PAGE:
“We think that what we are seeing, what we are dealing with, is a small part of what is out there,” she said. Big business.” Children are made to perform around the clock, with morning live-streams catering to Europeans and Americans, and later in the day, an Australian-based clientele.
The number of ongoing live-streaming criminal cases in the Philippines is rising, from 57 in 2013, growing to 89 in 2014, and up to 167 in 2015.
One indication of how much is being missed is the number of “cybertips”, reports of sexual exploitation against children collected by the US-based National Center for Missing and Exploited Children (NCMEC).
A live webcam feed on the computer screen showed the faces of three white men glaring out.
, a slang term for a Filipina sex worker living in Japan, she had persuaded a resident to introduce her to the children, who played daily in the gravel streets.
And while children have historically testified against sex traffickers in court, they have proved unwilling to incriminate their parents.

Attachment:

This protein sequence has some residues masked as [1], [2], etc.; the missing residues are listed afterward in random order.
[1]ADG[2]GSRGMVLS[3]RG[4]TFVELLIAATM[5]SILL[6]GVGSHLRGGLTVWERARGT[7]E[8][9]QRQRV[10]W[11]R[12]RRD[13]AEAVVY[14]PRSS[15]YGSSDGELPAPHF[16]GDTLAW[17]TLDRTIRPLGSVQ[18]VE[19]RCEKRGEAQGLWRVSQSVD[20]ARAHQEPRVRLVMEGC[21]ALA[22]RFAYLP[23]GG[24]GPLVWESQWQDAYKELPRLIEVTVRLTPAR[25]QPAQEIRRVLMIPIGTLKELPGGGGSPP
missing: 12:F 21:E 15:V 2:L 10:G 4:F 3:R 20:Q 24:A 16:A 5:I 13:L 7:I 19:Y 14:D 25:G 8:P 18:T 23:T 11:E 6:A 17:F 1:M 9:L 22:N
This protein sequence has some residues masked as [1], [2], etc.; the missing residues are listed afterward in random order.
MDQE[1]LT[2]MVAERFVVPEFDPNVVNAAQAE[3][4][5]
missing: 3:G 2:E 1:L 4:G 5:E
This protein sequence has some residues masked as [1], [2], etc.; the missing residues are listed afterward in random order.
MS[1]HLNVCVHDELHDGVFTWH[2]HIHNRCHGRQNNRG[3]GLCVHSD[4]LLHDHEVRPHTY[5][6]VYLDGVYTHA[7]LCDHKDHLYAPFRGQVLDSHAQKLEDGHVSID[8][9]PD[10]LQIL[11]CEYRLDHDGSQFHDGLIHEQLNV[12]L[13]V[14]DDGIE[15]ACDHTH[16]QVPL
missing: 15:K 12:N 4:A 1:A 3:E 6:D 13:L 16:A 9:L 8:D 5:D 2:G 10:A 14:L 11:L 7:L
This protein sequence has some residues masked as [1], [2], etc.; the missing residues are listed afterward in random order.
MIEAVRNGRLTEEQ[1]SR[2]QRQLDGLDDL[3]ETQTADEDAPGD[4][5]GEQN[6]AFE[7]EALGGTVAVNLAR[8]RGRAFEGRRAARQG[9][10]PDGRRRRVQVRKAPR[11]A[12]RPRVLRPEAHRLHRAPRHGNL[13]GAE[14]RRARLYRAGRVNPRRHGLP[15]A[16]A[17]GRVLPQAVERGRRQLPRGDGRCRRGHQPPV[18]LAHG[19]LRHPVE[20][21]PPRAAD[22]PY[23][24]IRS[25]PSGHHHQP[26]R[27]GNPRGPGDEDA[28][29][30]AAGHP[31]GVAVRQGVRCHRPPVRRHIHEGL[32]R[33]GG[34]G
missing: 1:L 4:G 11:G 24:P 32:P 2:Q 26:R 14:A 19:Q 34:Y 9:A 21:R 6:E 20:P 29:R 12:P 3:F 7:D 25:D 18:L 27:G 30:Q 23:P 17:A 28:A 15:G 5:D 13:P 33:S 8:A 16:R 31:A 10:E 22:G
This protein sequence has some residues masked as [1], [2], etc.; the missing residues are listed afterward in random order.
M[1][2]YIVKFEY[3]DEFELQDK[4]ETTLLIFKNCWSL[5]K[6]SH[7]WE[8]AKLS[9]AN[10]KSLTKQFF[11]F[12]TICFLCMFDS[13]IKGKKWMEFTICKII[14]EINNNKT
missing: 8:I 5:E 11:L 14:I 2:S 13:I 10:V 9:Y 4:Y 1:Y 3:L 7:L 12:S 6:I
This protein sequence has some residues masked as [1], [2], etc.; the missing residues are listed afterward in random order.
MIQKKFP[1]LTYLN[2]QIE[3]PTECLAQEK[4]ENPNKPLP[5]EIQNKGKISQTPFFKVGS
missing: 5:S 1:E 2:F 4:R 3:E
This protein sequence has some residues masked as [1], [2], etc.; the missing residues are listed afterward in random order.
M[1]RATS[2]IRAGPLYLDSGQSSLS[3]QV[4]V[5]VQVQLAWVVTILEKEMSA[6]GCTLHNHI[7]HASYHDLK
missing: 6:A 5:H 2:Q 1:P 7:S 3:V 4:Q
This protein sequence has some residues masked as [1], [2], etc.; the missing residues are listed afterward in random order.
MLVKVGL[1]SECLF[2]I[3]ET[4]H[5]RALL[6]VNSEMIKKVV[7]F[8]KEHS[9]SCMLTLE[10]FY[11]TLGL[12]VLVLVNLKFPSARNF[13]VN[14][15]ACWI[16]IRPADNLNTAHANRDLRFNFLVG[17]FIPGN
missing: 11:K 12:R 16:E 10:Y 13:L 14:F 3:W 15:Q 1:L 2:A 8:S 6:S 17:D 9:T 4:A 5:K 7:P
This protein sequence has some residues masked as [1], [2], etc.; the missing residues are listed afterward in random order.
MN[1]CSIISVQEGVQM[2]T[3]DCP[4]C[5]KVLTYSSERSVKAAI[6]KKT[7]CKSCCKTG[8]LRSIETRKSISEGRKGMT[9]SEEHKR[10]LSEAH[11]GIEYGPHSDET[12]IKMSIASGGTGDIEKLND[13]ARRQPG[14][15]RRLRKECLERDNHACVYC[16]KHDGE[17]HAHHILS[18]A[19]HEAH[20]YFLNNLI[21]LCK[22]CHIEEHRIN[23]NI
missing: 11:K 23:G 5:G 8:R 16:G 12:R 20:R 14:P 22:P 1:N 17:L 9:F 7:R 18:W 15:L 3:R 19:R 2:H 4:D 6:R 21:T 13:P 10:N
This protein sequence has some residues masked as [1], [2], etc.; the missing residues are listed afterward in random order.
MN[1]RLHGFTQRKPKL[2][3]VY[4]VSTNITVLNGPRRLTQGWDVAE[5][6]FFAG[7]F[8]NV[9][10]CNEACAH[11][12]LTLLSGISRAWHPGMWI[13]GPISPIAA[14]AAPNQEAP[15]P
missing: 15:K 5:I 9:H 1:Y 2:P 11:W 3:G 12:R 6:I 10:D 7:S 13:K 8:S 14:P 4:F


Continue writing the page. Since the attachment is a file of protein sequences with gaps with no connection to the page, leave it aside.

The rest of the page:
Children see abuse as normal In the 2011 case, the police thought the children would welcome the operation.
‘It is big money’ Stephanie Mc Court, the south-east Asia liaison officer for the UK’s National Crime Agency, said the Philippines provided a perfect storm to allow the crime to develop, with its entrenched poverty and high level of internet access for a developing country.
But there is one thing that she said was absolutely key: a widespread knowledge of the English language. After we’d been scratching our heads, the penny dropped,” she said.
When Philippine police smashed into the one-bedroom house, they found three girls aged 11, seven and three lying naked on a bed.
At the other end of the room stood the mother of two of the children – the third was her niece – and her eldest daughter, aged 13, who was typing on a keyboard.
The Dutch NGO Terre des Hommes analysed the industry by constructing a virtual 10-year-old Filipino girl called “Sweetie” and used the computer model to entrap more than 1,000 adults who paid for her to perform sex acts.
The charity identified adults from more than 71 countries seeking out Sweetie’s services.
All six of the mother’s children – three boys and three girls – were moved to a rescue centre, a row of one-storey houses on a quiet path set back from the noise of the main roads.